I'm Unemployed Again- Is this cert track doable?

johnITjohnIT Member Posts: 91 ■■■□□□□□□□

I've been fired from most of my IT jobs and I think it's a combination of both working for crappy companies and my lack of skills/not meeting their expectations. I managed to find one stable job for five years, despite graduating with a degree in information systems in 2012 and working in IT ever since.

Here's a little history:

2012- Graduated college with no real IT network or certifications. It took me a year to find any job in IT. I only found out about IT certs in 2017, but held off on taking them b/c I hate tests, thought I would get the exp I wanted in the real world, and had no real idea on which ones to take.

2012-2013- Took various IT gigs that didn't go anywhere. One was PHP internship, one was a shipping/receiving clerk which was also an IT assistant.

2013- took IT assistant role at small furniture company where the manager gave me a shot to modernize their systems and update their computers/website. Once I did that and offered larger projects to streamline their infrastructure they backed off and replaced me with a cousin 9 months later.

2014- Took job at a small startup in Boston where I was QA and technical projects analyst. They hired me for a three month contract and decided not to renew it.

2014-2019- Got a job at a toxic non-profit here in NJ that always cut corners because they had no money and didn't care at all about technology. I was able to do what I wanted for the most part as long as issues were resolved and computers were updated. In those 5 years I (thought I) learned a lot and automated everything and got vendors to take care of the rest, by 2016 I promoted myself to sysadmin but I was getting bored so I tried applying for other jobs to no avail.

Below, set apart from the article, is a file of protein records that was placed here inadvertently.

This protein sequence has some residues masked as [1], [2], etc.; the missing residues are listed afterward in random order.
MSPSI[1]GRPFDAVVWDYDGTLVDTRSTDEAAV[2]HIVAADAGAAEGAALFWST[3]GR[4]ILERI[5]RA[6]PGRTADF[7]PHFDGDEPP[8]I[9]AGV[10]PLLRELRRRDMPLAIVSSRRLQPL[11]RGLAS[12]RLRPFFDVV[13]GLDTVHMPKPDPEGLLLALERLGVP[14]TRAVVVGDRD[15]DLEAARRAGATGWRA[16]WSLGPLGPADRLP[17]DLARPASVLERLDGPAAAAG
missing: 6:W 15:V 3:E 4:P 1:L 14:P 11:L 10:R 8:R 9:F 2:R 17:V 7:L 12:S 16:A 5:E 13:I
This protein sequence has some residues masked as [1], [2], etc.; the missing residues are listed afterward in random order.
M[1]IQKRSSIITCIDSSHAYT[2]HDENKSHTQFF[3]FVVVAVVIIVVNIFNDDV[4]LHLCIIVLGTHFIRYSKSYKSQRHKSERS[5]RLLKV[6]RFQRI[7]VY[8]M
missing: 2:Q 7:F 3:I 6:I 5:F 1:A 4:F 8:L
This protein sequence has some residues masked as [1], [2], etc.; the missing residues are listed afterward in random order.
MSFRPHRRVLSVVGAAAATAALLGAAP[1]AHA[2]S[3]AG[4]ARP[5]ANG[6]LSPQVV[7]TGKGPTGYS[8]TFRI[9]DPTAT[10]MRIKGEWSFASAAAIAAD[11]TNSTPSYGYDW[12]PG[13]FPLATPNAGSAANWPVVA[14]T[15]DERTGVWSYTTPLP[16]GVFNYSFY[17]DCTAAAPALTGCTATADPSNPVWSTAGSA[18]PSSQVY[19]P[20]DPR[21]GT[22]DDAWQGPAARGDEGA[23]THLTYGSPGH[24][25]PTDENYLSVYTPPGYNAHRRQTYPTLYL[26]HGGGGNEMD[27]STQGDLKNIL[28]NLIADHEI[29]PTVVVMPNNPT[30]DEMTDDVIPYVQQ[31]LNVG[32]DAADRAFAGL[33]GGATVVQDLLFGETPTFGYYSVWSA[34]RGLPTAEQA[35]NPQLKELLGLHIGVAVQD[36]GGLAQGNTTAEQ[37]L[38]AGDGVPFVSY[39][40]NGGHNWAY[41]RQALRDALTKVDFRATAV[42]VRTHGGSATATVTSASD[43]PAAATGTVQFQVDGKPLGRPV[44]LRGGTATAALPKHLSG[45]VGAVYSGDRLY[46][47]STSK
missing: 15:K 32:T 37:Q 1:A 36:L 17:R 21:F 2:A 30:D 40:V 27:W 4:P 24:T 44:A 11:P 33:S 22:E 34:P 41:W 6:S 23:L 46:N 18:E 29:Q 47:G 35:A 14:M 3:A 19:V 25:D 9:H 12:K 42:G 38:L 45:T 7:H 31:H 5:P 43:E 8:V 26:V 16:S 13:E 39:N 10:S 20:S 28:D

2019- took a job at an MSP, yes I heard the horror stories, but figured it wasn't all that bad and that I could make it work. I figured I could restart my career here. I was hired as a level II technician, but they never saw me as a level II and never really gave me a chance to prove myself. They didn't want me to reset servers, and by the end they had me building desks and I heard of talk of cleaning windows before they just fired me. They obviously didn't want me to "learn on the job," and I was fired in two months.

This all has led me to really think about if I want to stay in this career and I do. I want to advance to the next level and I never really had a path laid out to me, but I understand it's not common to have that in this industry. So I'm going to take this period of unemployment and to take some certs while working or not. I have some money saved up, not enough to get all the certs I want, but enough to make some inroads into the infosec/cybersecurity industry which is what I'm really the most interested in at this point. I'd love to be a IT Auditor. So my timeline for the certs are as follows: 

A+ 1001- scheduled for Jan 14. 

A+ 1002- 1 week later

Net+- Mid/End of Feb

Maybe Get Azure Administrator in between these

Sec+- Mid March

I could swap Net and Sec. 

CASP- End of April

I've been studying for the A+ for 8 hours a day, I know it's the easiest one, but I'm not really a great test taker and never studied for anything this hard in school. In this time I'm also on planning on learning some type of programming language, SQL, C+, or python. Since that's always missing on my resume. Probably python because I know powershell a bit. Although I did take a class in C+.